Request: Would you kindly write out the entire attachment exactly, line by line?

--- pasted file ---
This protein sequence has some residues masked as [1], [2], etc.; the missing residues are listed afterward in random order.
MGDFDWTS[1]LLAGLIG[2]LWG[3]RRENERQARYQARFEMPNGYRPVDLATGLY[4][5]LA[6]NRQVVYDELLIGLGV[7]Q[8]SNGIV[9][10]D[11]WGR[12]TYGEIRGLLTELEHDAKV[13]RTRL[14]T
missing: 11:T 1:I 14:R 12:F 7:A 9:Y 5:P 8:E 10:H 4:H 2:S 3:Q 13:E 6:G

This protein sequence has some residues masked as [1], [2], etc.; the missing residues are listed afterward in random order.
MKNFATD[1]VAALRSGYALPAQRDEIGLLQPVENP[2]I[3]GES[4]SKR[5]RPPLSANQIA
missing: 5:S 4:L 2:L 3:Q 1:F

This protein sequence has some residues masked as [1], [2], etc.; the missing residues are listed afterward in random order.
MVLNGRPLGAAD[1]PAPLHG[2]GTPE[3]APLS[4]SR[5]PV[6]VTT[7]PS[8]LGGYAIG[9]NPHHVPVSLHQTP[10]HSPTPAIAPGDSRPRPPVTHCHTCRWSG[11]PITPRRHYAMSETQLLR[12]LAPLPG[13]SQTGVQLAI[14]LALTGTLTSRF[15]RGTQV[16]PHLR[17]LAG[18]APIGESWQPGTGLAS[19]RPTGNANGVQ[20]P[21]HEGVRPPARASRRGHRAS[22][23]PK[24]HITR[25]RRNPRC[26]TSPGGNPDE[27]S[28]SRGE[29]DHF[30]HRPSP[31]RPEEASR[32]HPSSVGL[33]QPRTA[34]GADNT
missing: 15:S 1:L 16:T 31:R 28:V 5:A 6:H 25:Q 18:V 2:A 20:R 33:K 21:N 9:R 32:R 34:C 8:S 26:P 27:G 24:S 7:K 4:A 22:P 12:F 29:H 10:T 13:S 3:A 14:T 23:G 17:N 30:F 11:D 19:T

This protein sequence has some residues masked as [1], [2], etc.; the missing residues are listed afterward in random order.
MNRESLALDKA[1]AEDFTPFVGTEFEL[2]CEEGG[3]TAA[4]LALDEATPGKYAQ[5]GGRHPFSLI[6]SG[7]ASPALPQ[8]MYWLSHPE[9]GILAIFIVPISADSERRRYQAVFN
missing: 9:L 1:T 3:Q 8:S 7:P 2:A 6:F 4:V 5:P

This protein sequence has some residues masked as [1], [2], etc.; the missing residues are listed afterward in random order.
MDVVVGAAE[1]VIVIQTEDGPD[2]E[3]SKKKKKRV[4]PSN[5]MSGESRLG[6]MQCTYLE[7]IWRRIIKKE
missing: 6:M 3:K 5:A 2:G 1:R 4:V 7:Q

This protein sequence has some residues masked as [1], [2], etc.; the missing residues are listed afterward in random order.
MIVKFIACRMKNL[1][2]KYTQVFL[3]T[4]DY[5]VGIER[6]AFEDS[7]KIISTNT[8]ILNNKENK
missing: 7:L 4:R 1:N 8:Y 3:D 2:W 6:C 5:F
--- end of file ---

This protein sequence has some residues masked as [1], [2], etc.; the missing residues are listed afterward in random order.
MGDFDWTS[1]LLAGLIG[2]LWG[3]RRENERQARYQARFEMPNGYRPVDLATGLY[4][5]LA[6]NRQVVYDELLIGLGV[7]Q[8]SNGIV[9][10]D[11]WGR[12]TYGEIRGLLTELEHDAKV[13]RTRL[14]T
missing: 11:T 1:I 14:R 12:F 7:A 9:Y 5:P 8:E 10:H 4:H 2:S 3:Q 13:E 6:G

This protein sequence has some residues masked as [1], [2], etc.; the missing residues are listed afterward in random order.
MKNFATD[1]VAALRSGYALPAQRDEIGLLQPVENP[2]I[3]GES[4]SKR[5]RPPLSANQIA
missing: 5:S 4:L 2:L 3:Q 1:F

This protein sequence has some residues masked as [1], [2], etc.; the missing residues are listed afterward in random order.
MVLNGRPLGAAD[1]PAPLHG[2]GTPE[3]APLS[4]SR[5]PV[6]VTT[7]PS[8]LGGYAIG[9]NPHHVPVSLHQTP[10]HSPTPAIAPGDSRPRPPVTHCHTCRWSG[11]PITPRRHYAMSETQLLR[12]LAPLPG[13]SQTGVQLAI[14]LALTGTLTSRF[15]RGTQV[16]PHLR[17]LAG[18]APIGESWQPGTGLAS[19]RPTGNANGVQ[20]P[21]HEGVRPPARASRRGHRAS[22][23]PK[24]HITR[25]RRNPRC[26]TSPGGNPDE[27]S[28]SRGE[29]DHF[30]HRPSP[31]RPEEASR[32]HPSSVGL[33]QPRTA[34]GADNT
missing: 15:S 1:L 16:T 31:R 28:V 5:A 6:H 25:Q 18:V 2:A 20:R 33:K 21:N 9:R 32:R 34:C 8:S 26:P 27:G 24:S 7:K 4:A 22:P 12:F 29:H 10:T 13:S 3:A 14:T 23:G 17:N 30:F 11:D 19:T

This protein sequence has some residues masked as [1], [2], etc.; the missing residues are listed afterward in random order.
MNRESLALDKA[1]AEDFTPFVGTEFEL[2]CEEGG[3]TAA[4]LALDEATPGKYAQ[5]GGRHPFSLI[6]SG[7]ASPALPQ[8]MYWLSHPE[9]GILAIFIVPISADSERRRYQAVFN
missing: 9:L 1:T 3:Q 8:S 7:P 2:A 6:F 4:V 5:P

This protein sequence has some residues masked as [1], [2], etc.; the missing residues are listed afterward in random order.
MDVVVGAAE[1]VIVIQTEDGPD[2]E[3]SKKKKKRV[4]PSN[5]MSGESRLG[6]MQCTYLE[7]IWRRIIKKE
missing: 6:M 3:K 5:A 2:G 1:R 4:V 7:Q

This protein sequence has some residues masked as [1], [2], etc.; the missing residues are listed afterward in random order.
MIVKFIACRMKNL[1][2]KYTQVFL[3]T[4]DY[5]VGIER[6]AFEDS[7]KIISTNT[8]ILNNKENK
missing: 7:L 4:R 1:N 8:Y 3:D 2:W 6:C 5:F